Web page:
• Project Planning

Showcase Your Technical Skills

As a millwright, you rely on specific tools and systems to do your job. That’s why it’s important to list your technical skills prominently on your resume. By doing so, you’ll show that you’re a valuable candidate who is familiar with the essential tools and systems used in your field.

Recruiters are looking for millwrights who are proficient in specific systems and methodologies, such as Siemens S7 and the Theory of Constraints. They also want to see that you have experience with specific tools, such as mills, lathes, and grinders. So be sure to list all of your relevant technical skills prominently on your resume.

Related: How Much Does a Millwright Make?

Remember The Basics

As you write your resume, it’s important to keep a few basic rules in mind.

Make It Easy to Scan

There are a few things you can do to make your resume easier to read and understand. First, left-align your text and keep the font size consistent. You should also try to keep your bullets under 2 lines each and use digits for numbers. Finally, leave some white space on the page to help the recruiter easily scan through your information.

Be Concise

There is no one ideal length for a resume. However, it is important to be concise and to get your point across quickly. In general, a resume should be one or two pages long, depending on how much experience you have. You want to be selective about the content that you include, and make sure that all of the most relevant information is easy for an employer to find.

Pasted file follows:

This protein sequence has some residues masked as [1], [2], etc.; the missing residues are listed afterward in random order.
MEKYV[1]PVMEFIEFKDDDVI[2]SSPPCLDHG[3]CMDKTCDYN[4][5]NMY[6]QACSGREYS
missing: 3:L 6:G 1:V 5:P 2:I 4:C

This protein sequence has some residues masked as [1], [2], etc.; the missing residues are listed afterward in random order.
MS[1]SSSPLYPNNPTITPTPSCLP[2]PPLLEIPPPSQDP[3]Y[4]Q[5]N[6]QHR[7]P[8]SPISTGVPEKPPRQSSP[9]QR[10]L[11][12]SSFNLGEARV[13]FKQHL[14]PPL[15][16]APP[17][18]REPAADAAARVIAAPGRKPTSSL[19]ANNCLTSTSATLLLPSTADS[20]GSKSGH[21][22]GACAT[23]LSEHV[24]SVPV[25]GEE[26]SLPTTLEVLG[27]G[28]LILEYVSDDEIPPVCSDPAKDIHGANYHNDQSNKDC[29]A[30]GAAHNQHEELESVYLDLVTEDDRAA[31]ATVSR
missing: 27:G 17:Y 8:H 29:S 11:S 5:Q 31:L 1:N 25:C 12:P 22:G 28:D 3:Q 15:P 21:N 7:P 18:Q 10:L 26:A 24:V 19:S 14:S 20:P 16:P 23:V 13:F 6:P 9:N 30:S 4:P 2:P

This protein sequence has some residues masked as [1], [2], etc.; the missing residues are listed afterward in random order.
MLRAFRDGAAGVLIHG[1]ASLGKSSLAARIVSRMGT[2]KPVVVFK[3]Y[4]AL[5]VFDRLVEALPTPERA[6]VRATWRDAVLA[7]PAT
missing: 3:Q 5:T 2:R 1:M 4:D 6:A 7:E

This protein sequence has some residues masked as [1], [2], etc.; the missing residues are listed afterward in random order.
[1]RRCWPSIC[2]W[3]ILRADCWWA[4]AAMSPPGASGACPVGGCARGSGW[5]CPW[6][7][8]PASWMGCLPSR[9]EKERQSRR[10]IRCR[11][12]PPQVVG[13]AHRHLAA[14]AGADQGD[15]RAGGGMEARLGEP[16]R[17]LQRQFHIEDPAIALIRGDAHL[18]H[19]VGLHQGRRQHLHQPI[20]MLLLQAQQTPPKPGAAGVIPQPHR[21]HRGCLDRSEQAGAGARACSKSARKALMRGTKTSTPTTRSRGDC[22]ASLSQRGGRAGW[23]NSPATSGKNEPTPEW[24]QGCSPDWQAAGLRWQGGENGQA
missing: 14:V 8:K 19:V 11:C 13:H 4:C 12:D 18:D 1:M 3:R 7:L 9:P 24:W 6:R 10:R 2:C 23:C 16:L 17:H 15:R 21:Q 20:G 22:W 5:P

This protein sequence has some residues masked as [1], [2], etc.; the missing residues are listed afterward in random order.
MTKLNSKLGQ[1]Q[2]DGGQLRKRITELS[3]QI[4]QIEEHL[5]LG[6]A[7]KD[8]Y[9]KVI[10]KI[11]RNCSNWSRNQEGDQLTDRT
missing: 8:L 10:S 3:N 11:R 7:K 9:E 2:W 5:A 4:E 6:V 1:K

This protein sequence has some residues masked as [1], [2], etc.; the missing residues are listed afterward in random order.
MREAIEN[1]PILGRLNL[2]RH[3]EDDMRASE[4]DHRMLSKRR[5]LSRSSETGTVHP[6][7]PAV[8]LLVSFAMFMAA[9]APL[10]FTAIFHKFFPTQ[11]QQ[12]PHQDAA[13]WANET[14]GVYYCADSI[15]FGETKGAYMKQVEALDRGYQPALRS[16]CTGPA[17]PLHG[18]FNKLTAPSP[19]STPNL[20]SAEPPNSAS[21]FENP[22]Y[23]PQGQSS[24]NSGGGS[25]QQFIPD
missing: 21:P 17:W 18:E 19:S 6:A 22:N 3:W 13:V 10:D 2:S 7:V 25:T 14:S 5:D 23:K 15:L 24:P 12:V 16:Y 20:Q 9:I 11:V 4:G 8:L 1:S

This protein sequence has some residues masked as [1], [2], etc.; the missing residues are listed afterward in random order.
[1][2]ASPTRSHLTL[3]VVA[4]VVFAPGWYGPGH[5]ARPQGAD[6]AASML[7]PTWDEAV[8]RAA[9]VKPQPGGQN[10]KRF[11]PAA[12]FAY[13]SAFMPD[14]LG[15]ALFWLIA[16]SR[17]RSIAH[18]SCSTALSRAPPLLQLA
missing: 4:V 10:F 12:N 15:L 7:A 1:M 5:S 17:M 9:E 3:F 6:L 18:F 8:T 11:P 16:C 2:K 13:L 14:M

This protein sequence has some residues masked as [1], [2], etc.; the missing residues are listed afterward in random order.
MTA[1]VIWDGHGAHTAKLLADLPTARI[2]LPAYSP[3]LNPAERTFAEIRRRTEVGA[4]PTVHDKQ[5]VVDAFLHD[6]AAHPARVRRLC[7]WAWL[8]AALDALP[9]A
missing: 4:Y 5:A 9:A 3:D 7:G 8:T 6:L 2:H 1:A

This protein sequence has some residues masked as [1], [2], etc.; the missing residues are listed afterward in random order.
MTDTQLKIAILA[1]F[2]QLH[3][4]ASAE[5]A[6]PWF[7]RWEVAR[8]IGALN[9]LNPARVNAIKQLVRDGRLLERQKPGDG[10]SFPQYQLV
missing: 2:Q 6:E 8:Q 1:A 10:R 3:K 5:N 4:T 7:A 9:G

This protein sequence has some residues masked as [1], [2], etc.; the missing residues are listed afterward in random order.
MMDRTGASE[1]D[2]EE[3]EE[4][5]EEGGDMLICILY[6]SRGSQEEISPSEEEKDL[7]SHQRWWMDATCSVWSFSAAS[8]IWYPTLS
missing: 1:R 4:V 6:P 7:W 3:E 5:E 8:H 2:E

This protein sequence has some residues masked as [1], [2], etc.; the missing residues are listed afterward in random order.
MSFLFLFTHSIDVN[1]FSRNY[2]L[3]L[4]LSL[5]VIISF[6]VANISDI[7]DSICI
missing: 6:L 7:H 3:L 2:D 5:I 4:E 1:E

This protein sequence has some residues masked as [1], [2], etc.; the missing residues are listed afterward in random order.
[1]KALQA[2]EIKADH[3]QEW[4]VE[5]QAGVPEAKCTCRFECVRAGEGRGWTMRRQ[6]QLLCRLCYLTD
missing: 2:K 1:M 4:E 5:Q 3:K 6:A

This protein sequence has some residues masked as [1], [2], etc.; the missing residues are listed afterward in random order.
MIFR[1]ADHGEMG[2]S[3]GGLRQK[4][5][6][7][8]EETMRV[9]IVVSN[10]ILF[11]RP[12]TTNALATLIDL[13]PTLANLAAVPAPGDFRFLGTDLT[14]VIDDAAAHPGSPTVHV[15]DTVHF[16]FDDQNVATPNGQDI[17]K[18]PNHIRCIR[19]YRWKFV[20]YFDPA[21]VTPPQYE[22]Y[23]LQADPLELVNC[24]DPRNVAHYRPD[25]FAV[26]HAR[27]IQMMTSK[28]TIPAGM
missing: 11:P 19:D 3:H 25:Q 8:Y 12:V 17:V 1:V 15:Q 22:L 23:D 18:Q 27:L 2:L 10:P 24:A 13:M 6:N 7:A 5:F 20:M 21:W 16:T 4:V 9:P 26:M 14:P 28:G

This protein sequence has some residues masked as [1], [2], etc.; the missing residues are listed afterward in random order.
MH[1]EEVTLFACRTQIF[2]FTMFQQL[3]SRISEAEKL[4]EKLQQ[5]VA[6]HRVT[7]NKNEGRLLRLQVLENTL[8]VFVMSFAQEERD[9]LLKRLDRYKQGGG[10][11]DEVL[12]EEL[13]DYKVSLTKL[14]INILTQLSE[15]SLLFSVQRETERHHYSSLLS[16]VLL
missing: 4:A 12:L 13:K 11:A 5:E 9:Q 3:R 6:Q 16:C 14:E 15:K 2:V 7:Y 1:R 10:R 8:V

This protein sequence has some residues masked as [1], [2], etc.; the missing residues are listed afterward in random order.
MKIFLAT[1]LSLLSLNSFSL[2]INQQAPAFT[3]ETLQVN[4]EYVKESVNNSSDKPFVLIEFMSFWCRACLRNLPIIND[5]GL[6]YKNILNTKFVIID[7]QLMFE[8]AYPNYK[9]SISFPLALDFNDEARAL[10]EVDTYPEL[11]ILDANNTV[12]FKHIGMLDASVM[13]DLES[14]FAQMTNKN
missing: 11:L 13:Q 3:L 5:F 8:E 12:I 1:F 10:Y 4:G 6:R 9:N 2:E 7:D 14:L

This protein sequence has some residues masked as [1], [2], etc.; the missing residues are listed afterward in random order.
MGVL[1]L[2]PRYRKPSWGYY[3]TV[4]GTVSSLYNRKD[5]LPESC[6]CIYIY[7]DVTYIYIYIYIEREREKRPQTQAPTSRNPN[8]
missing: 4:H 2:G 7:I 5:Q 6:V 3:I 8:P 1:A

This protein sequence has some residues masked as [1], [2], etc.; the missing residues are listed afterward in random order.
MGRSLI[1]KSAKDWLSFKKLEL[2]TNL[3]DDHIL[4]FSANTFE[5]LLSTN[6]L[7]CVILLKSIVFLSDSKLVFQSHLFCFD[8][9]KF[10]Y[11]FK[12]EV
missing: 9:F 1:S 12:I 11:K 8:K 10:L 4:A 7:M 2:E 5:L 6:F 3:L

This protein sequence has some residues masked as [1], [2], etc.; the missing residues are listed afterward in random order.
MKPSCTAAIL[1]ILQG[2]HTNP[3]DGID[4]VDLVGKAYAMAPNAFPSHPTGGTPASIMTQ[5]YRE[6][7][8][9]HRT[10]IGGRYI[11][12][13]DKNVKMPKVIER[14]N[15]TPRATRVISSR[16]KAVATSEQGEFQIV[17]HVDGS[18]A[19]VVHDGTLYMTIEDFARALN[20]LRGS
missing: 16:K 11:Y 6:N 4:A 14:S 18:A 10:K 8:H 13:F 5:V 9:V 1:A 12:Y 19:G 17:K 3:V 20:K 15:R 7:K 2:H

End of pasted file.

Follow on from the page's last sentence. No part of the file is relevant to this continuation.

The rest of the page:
Check Your Work

Proofreading your resume is a key step in ensuring that it looks its best. Make sure to check for spelling mistakes, punctuation mistakes, and grammar mistakes. Additionally, be aware of easily confused words, such as their/there/they’re and to/too/two. Having someone else proofread your resume is also helpful in catching mistakes.

Consider Including a Summary

A resume summary statement can be an extremely helpful way to contextualize your experience and highlight your most relevant skills for a new role. By explaining who you are, what you do, and what your skills are, you can make it much easier for a recruiter to see how you might be a good fit for the job. Additionally, a well-written summary can help to show your ambition and intent, which can be a major plus for recruiters. If you’re looking to make the most of your resume, a summary statement is a great way to do it.